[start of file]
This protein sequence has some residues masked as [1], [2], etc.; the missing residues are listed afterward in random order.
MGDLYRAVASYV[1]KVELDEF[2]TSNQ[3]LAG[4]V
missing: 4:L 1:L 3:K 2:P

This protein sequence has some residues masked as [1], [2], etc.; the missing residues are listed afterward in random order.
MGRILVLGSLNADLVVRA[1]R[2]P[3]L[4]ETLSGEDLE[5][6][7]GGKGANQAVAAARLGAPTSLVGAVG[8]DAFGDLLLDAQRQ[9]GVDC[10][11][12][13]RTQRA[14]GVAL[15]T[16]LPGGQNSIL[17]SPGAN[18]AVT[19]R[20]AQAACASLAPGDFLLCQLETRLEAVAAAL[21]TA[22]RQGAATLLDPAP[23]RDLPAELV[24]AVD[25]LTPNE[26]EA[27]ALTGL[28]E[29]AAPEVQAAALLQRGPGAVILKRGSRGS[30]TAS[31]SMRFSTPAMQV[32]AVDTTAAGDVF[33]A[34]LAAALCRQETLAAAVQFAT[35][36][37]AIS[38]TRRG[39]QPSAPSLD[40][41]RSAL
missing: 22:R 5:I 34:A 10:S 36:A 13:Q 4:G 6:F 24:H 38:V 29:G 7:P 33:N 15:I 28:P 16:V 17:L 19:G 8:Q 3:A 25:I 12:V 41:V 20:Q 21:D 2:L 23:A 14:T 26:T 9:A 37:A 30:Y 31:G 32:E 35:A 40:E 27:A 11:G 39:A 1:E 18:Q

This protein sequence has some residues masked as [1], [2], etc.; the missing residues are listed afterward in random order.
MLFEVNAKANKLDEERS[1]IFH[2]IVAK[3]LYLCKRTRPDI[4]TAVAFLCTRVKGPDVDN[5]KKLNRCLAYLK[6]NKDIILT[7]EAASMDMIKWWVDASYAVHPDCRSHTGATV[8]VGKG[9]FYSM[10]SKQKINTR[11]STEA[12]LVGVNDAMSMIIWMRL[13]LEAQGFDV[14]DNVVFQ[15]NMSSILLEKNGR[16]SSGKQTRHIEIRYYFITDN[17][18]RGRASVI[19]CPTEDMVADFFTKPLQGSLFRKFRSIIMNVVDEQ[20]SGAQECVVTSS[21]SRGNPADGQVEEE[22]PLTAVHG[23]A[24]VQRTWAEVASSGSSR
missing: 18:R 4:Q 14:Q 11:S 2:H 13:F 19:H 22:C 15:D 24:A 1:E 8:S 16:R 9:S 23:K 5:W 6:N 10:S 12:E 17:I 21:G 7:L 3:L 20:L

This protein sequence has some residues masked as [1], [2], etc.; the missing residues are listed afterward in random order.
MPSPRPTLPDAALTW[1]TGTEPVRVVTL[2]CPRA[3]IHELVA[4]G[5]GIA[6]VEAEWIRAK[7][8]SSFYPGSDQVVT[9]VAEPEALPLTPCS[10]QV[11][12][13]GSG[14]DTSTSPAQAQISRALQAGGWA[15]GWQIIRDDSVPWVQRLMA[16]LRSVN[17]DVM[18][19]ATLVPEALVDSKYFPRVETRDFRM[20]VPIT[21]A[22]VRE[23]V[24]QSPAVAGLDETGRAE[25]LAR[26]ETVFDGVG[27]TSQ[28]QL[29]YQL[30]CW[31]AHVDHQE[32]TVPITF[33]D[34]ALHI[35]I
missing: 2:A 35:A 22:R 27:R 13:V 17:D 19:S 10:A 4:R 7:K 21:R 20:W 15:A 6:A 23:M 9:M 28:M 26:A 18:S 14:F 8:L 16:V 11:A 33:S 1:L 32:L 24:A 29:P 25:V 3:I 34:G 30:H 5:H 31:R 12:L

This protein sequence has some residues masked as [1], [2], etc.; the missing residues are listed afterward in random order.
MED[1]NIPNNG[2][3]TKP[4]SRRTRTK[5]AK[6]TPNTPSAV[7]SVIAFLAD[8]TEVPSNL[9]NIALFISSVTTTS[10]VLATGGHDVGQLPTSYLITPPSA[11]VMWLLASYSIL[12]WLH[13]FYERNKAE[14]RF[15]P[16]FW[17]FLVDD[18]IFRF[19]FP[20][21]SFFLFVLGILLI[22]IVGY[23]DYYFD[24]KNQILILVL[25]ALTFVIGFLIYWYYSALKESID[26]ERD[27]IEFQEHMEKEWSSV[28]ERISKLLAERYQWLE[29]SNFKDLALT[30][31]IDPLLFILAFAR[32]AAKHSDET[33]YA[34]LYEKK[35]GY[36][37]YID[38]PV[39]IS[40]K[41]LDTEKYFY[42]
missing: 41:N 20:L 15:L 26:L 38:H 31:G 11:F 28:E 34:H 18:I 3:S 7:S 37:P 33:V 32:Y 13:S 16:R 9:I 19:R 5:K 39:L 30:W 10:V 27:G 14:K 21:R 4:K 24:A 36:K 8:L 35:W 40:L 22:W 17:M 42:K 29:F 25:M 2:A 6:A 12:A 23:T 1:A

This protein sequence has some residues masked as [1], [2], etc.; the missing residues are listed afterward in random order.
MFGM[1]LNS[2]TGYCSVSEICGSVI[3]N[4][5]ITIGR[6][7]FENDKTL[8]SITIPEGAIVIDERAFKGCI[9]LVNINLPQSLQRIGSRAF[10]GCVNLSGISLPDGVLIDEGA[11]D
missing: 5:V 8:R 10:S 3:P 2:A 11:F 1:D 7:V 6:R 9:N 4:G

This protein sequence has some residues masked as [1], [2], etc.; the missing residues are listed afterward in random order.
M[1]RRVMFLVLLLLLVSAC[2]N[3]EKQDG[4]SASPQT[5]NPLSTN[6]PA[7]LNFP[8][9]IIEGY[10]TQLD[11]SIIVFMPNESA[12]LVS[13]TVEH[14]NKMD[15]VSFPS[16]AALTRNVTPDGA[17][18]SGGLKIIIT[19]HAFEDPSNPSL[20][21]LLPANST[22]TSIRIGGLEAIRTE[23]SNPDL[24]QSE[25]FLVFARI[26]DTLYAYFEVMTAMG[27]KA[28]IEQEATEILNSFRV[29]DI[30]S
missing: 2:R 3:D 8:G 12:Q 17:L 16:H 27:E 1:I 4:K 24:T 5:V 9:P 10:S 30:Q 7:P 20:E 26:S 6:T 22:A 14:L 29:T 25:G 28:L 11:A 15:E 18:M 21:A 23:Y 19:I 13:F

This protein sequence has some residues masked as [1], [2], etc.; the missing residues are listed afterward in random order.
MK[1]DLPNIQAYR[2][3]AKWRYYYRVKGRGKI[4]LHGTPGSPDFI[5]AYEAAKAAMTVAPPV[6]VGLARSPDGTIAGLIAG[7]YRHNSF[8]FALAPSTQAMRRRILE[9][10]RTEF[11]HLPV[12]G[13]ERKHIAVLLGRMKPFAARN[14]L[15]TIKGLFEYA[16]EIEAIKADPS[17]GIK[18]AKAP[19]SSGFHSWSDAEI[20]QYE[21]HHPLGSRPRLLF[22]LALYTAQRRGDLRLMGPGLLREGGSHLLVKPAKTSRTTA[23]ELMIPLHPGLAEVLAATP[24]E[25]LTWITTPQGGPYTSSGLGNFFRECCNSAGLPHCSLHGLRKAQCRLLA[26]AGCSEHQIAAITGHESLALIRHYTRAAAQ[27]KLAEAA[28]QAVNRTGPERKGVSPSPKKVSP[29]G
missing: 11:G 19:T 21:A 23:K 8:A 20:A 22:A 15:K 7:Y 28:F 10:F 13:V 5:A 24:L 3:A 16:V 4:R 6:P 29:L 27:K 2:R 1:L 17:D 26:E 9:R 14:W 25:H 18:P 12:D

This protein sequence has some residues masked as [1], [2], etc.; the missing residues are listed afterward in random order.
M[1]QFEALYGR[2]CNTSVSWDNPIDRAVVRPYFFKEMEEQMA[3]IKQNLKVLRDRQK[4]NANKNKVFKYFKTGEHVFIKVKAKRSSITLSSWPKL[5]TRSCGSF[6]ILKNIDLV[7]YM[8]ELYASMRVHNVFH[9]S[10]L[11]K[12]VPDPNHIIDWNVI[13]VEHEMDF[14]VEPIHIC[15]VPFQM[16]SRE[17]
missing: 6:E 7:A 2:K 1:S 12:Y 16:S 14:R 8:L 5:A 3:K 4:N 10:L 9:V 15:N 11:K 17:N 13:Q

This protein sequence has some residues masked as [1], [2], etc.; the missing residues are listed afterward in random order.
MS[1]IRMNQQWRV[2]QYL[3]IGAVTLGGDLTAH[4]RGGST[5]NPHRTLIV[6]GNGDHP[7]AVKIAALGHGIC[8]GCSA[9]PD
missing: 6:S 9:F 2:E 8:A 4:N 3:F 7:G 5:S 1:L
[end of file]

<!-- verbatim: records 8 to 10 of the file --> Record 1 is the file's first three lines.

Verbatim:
This protein sequence has some residues masked as [1], [2], etc.; the missing residues are listed afterward in random order.
MK[1]DLPNIQAYR[2][3]AKWRYYYRVKGRGKI[4]LHGTPGSPDFI[5]AYEAAKAAMTVAPPV[6]VGLARSPDGTIAGLIAG[7]YRHNSF[8]FALAPSTQAMRRRILE[9][10]RTEF[11]HLPV[12]G[13]ERKHIAVLLGRMKPFAARN[14]L[15]TIKGLFEYA[16]EIEAIKADPS[17]GIK[18]AKAP[19]SSGFHSWSDAEI[20]QYE[21]HHPLGSRPRLLF[22]LALYTAQRRGDLRLMGPGLLREGGSHLLVKPAKTSRTTA[23]ELMIPLHPGLAEVLAATP[24]E[25]LTWITTPQGGPYTSSGLGNFFRECCNSAGLPHCSLHGLRKAQCRLLA[26]AGCSEHQIAAITGHESLALIRHYTRAAAQ[27]KLAEAA[28]QAVNRTGPERKGVSPSPKKVSP[29]G
missing: 11:G 19:T 21:A 23:K 8:A 20:A 22:A 15:K 7:Y 28:F 10:F 13:V 5:A 24:L 3:A 16:V 4:R 6:P 29:L 27:K 2:R 1:L 17:D 26:E 9:R 14:W 25:H 18:P 12:D

This protein sequence has some residues masked as [1], [2], etc.; the missing residues are listed afterward in random order.
M[1]QFEALYGR[2]CNTSVSWDNPIDRAVVRPYFFKEMEEQMA[3]IKQNLKVLRDRQK[4]NANKNKVFKYFKTGEHVFIKVKAKRSSITLSSWPKL[5]TRSCGSF[6]ILKNIDLV[7]YM[8]ELYASMRVHNVFH[9]S[10]L[11]K[12]VPDPNHIIDWNVI[13]VEHEMDF[14]VEPIHIC[15]VPFQM[16]SRE[17]
missing: 6:E 7:A 2:K 1:S 12:Y 16:S 14:R 8:L 5:A 3:K 4:N 10:L 9:V 15:N 11:K 17:N 13:Q

This protein sequence has some residues masked as [1], [2], etc.; the missing residues are listed afterward in random order.
MS[1]IRMNQQWRV[2]QYL[3]IGAVTLGGDLTAH[4]RGGST[5]NPHRTLIV[6]GNGDHP[7]AVKIAALGHGIC[8]GCSA[9]PD
missing: 6:S 9:F 2:E 8:A 4:N 3:F 7:G 5:S 1:L